(I’m sure the recruiters reading this post are saying “are certain candidates worth MY time?”)
Within 30 days of getting my own personal pink slip I had 30 recruiters in “my network.” Ok, let me rephrase that – I had 30 recruiters on my Excel Spreadsheet (why wasn’t JibberJobber around when I needed it!), with dates of when I had sent my resumes to them.
I had even met with two of them in their offices. One turned out to be one of my favorites because he was so honest with me – he said “Jason, you’ll find a job for yourself before I find a job for you.” I took that as a quasi-compliment and I was a little bumbed at the same time because I thought that finding the right recruiter was like finding the silver bullet. Dave’s comment started me thinking about what the real recruiter/candidate relationship is like. Oh yeah, the other recruiter that I met with in person – oh boy. There’s a lame story. You can read about it here.
So, with my 30 recruiters that I had sent resumes to, I had a number that NEVER responded. Not even with an e-mail saying “I got it, thanks.” I called to follow-up and got somewhat brushed off. I didn’t understand what was going on – I just couldn’t understand this relationship at all. So I have a list of what I would consider LAME recruiters – that is, those that heavily advertise to job seekers but can’t seem to find their phone or keyboard to get back with you. I know all recruiters are very busy doing important things but it really was shocking to go from General Manager and everyone returns my calls to job seeker and no one, not even the guys that are supposed to be helping me, returns my calls!
So after the post on my favorite recruiters I got this e-mail from Dave about WHY recruiters don’t return calls. In the recruiter blogsphere this is becoming something of a tired subject (all those recruiters know why they don’t return calls) but I think as a job seeker it is critical to understand what your resources are, and how to work with them. That includes what drives them, etc. Here is the unadulterated from Dave (ok, the bolds are my additions – check out the last lines!!):
To net it out… A good recruiter with a great pipeline can fill 2-3 positions a month or about 25-30 year. That is it. So there are 25-30 people that think we are great because we got them a great job with better pay etc. However, simultaneously over the course of that same year, we will receive several hundred, if not thousands of resumes of people that are looking. It is impossible to remember them all. Because our pay check comes from the company and not from the candidates, there is only so much we can do. If I have 3 positions for Oracle DBAs, I am going to be talking to as many DBAs as I can to find that are qualified, interested, realistic candidates. If you are not an Oracle DBA, and it is going to take me 2-3 months to fill those positions, no one else is going to be hearing from me during that time. etc. So sadly, many people register with us or send us a resume and don’t hear back from us often enough. Maybe I have 500 Oracle DBAs on file but never have a company willing to use my services to find a DBA then what? They don’t hear from me. I would suggest too that many employed technical people get sick and tired of hearing from recruiters. They get called all the time because their skill set is in such high demand, that we are forever checking in with them to see if the ‘timing is right yet’.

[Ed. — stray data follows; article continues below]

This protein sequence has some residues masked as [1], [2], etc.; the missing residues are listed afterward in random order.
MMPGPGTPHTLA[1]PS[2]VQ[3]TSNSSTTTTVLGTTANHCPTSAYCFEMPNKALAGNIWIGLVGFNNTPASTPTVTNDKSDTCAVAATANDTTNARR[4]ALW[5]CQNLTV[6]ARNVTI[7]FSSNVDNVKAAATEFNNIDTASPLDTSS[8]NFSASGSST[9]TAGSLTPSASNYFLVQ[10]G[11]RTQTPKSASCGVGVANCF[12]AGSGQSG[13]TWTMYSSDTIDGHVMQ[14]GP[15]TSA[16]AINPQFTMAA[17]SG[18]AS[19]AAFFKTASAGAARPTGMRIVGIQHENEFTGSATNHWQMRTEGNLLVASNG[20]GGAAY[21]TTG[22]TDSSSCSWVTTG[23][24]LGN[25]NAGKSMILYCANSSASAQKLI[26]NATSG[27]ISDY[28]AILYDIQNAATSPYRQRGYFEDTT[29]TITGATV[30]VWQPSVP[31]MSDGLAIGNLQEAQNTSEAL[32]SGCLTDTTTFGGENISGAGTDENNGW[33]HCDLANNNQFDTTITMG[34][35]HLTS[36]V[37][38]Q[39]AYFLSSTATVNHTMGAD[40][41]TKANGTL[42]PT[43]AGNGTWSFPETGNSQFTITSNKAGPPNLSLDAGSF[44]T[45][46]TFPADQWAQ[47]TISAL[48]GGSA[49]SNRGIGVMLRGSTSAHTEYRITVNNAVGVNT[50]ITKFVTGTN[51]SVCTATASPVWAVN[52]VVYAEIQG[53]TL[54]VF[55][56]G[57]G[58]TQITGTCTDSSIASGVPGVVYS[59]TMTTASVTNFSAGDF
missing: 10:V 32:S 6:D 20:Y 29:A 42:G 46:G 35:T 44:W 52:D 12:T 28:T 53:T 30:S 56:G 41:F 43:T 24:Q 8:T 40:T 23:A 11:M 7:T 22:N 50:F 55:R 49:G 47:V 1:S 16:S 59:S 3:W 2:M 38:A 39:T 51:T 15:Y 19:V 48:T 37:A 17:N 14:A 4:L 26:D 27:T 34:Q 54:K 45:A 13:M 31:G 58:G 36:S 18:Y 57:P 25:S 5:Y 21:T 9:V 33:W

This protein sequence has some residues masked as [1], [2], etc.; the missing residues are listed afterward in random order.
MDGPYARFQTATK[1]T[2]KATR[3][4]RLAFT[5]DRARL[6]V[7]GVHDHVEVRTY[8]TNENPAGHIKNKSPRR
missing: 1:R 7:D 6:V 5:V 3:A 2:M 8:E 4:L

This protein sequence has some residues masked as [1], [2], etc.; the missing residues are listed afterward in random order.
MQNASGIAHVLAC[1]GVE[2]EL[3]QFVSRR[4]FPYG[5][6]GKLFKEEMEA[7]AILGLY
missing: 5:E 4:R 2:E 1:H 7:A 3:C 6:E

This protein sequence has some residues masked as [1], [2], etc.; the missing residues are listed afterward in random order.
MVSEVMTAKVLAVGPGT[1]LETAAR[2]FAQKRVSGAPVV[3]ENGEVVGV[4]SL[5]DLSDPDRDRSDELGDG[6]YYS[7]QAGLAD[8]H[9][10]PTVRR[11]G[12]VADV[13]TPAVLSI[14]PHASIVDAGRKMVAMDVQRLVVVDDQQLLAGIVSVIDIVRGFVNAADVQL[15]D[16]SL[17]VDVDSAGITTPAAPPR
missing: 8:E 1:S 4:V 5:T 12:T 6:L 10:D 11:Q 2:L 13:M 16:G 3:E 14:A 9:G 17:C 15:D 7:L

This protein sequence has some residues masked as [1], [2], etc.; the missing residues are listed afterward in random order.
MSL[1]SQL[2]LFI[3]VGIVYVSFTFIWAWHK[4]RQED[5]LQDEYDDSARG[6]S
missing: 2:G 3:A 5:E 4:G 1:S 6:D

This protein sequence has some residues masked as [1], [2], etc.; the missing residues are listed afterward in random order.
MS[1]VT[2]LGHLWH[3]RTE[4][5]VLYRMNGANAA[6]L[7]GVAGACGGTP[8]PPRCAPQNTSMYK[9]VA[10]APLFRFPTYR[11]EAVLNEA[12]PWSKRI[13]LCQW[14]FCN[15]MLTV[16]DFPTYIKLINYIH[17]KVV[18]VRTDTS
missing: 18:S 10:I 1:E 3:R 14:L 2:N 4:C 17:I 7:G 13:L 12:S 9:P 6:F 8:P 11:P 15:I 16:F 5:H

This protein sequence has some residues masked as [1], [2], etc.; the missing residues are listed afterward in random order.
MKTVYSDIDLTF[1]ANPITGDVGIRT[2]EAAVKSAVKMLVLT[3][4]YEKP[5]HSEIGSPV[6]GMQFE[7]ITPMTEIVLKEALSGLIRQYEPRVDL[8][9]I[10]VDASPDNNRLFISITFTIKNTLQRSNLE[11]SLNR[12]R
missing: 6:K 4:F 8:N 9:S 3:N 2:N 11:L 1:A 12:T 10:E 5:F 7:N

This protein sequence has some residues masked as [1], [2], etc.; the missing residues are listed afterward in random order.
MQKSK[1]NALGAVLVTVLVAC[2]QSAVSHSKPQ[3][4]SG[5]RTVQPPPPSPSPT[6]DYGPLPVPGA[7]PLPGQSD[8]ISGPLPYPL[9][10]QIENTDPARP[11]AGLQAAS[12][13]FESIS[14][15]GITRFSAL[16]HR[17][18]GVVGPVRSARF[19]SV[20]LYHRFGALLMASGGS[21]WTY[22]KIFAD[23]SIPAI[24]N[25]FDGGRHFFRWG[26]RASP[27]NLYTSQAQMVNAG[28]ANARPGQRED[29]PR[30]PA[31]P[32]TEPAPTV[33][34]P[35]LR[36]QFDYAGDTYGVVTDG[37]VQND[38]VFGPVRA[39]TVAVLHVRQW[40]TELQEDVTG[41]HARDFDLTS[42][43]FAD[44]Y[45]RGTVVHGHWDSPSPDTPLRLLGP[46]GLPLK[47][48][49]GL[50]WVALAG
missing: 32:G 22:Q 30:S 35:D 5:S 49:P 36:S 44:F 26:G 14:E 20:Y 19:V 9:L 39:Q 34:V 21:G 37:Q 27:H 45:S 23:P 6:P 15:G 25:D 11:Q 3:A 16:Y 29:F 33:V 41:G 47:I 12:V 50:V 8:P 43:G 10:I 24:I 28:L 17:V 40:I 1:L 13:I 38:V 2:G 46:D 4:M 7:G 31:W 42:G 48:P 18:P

It is a tough balancing act but at the end of my day, I have to be focused on my client companies needs. I have to find qualified candidates for whatever positions I am currenlty recruiting on. If your skills fit, you will hear from us, if they don’t you won’t. If your skills are too common, we may only have to call 15-20 people to find 5-6 that are interested. If we do, we are not going to call the other 300 that have the same skills. The key for the candidates is to have a relationship with the recruiter so that YOU are one of the first 5-10 people they call first, when they have an opening.
So, my answer to “are recruiters worth your time” is ABSOLUTELY. But realize what they are all about (here’s one example – an important read, here’s another one)! Unless you are one of the 25 that Dave mentions, they aren’t going to be your silver bullet. They aren’t going to get you a job in a week (well, sometimes it might work out that way). I suggest you develop relationships with them to stay on the top of their list. And that includes figuring out how you can provide value to them when you aren’t looking (i.e., take their calls, and refer them to your buddies). It’s all about the relationships, or as Keith Ferrazzi says, the intimate relationships (plural => get more than one recruiter to work with)!